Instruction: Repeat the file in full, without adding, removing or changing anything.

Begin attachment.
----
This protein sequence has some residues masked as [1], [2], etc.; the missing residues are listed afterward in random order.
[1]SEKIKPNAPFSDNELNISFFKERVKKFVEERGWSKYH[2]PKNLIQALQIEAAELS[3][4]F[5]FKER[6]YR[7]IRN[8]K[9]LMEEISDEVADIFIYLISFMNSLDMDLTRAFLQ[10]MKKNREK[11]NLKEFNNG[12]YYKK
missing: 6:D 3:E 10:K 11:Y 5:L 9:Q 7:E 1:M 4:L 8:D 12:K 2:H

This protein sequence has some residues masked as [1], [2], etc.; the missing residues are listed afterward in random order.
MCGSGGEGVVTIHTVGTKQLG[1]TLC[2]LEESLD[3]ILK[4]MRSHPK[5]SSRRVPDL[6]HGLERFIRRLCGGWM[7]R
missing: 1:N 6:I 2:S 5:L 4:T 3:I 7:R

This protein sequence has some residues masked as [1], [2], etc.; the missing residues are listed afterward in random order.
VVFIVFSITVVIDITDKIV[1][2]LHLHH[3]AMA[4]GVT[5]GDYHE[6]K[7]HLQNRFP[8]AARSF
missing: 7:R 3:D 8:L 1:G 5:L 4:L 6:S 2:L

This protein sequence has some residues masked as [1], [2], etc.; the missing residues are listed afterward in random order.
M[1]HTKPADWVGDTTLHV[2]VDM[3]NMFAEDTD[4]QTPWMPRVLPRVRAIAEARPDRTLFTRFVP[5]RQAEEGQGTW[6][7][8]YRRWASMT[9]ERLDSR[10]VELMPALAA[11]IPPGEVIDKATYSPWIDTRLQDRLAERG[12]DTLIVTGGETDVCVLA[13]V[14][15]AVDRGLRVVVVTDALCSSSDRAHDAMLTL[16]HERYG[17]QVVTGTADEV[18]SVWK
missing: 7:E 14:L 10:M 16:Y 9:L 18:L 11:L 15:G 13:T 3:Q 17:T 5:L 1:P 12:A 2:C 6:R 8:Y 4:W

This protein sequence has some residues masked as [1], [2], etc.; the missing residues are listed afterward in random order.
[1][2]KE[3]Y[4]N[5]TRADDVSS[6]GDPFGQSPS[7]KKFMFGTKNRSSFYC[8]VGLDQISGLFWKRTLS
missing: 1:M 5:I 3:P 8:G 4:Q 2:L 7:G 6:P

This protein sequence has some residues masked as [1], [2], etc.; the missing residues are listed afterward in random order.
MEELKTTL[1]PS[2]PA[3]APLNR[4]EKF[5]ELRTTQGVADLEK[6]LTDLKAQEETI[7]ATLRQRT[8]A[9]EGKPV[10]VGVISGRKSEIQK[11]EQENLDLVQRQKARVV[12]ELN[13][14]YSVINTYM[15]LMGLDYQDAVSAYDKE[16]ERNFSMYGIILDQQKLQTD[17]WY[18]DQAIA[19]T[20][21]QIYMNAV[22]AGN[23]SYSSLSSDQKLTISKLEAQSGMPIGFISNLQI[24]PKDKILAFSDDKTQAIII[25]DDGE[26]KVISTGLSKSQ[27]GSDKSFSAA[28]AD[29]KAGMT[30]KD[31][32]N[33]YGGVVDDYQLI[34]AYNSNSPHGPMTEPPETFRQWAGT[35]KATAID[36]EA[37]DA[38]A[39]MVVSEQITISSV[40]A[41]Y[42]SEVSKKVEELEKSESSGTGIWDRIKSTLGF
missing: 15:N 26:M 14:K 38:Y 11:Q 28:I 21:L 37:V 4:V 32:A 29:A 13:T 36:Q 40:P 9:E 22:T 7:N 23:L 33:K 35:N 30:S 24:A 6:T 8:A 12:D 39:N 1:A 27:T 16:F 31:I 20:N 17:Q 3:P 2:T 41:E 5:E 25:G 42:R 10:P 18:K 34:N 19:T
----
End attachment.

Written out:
This protein sequence has some residues masked as [1], [2], etc.; the missing residues are listed afterward in random order.
[1]SEKIKPNAPFSDNELNISFFKERVKKFVEERGWSKYH[2]PKNLIQALQIEAAELS[3][4]F[5]FKER[6]YR[7]IRN[8]K[9]LMEEISDEVADIFIYLISFMNSLDMDLTRAFLQ[10]MKKNREK[11]NLKEFNNG[12]YYKK
missing: 6:D 3:E 10:K 11:Y 5:L 9:Q 7:E 1:M 4:L 8:D 12:K 2:H

This protein sequence has some residues masked as [1], [2], etc.; the missing residues are listed afterward in random order.
MCGSGGEGVVTIHTVGTKQLG[1]TLC[2]LEESLD[3]ILK[4]MRSHPK[5]SSRRVPDL[6]HGLERFIRRLCGGWM[7]R
missing: 1:N 6:I 2:S 5:L 4:T 3:I 7:R

This protein sequence has some residues masked as [1], [2], etc.; the missing residues are listed afterward in random order.
VVFIVFSITVVIDITDKIV[1][2]LHLHH[3]AMA[4]GVT[5]GDYHE[6]K[7]HLQNRFP[8]AARSF
missing: 7:R 3:D 8:L 1:G 5:L 4:L 6:S 2:L

This protein sequence has some residues masked as [1], [2], etc.; the missing residues are listed afterward in random order.
M[1]HTKPADWVGDTTLHV[2]VDM[3]NMFAEDTD[4]QTPWMPRVLPRVRAIAEARPDRTLFTRFVP[5]RQAEEGQGTW[6][7][8]YRRWASMT[9]ERLDSR[10]VELMPALAA[11]IPPGEVIDKATYSPWIDTRLQDRLAERG[12]DTLIVTGGETDVCVLA[13]V[14][15]AVDRGLRVVVVTDALCSSSDRAHDAMLTL[16]HERYG[17]QVVTGTADEV[18]SVWK
missing: 7:E 14:L 10:M 16:Y 9:L 18:L 11:L 15:G 13:T 3:Q 17:T 5:L 1:P 12:A 2:C 6:R 8:Y 4:W

This protein sequence has some residues masked as [1], [2], etc.; the missing residues are listed afterward in random order.
[1][2]KE[3]Y[4]N[5]TRADDVSS[6]GDPFGQSPS[7]KKFMFGTKNRSSFYC[8]VGLDQISGLFWKRTLS
missing: 1:M 5:I 3:P 8:G 4:Q 2:L 7:G 6:P

This protein sequence has some residues masked as [1], [2], etc.; the missing residues are listed afterward in random order.
MEELKTTL[1]PS[2]PA[3]APLNR[4]EKF[5]ELRTTQGVADLEK[6]LTDLKAQEETI[7]ATLRQRT[8]A[9]EGKPV[10]VGVISGRKSEIQK[11]EQENLDLVQRQKARVV[12]ELN[13][14]YSVINTYM[15]LMGLDYQDAVSAYDKE[16]ERNFSMYGIILDQQKLQTD[17]WY[18]DQAIA[19]T[20][21]QIYMNAV[22]AGN[23]SYSSLSSDQKLTISKLEAQSGMPIGFISNLQI[24]PKDKILAFSDDKTQAIII[25]DDGE[26]KVISTGLSKSQ[27]GSDKSFSAA[28]AD[29]KAGMT[30]KD[31][32]N[33]YGGVVDDYQLI[34]AYNSNSPHGPMTEPPETFRQWAGT[35]KATAID[36]EA[37]DA[38]A[39]MVVSEQITISSV[40]A[41]Y[42]SEVSKKVEELEKSESSGTGIWDRIKSTLGF
missing: 15:N 26:M 14:K 38:Y 11:Q 28:I 21:L 37:V 4:V 32:A 29:A 13:T 36:Q 40:P 9:E 22:T 7:N 23:L 33:K 35:N 30:S 24:A 6:T 8:A 12:D 39:N 1:A 27:T 16:F 31:I 20:N 17:Q 3:P 2:T 41:E 5:E 25:G 42:R 10:P 18:K 34:N 19:T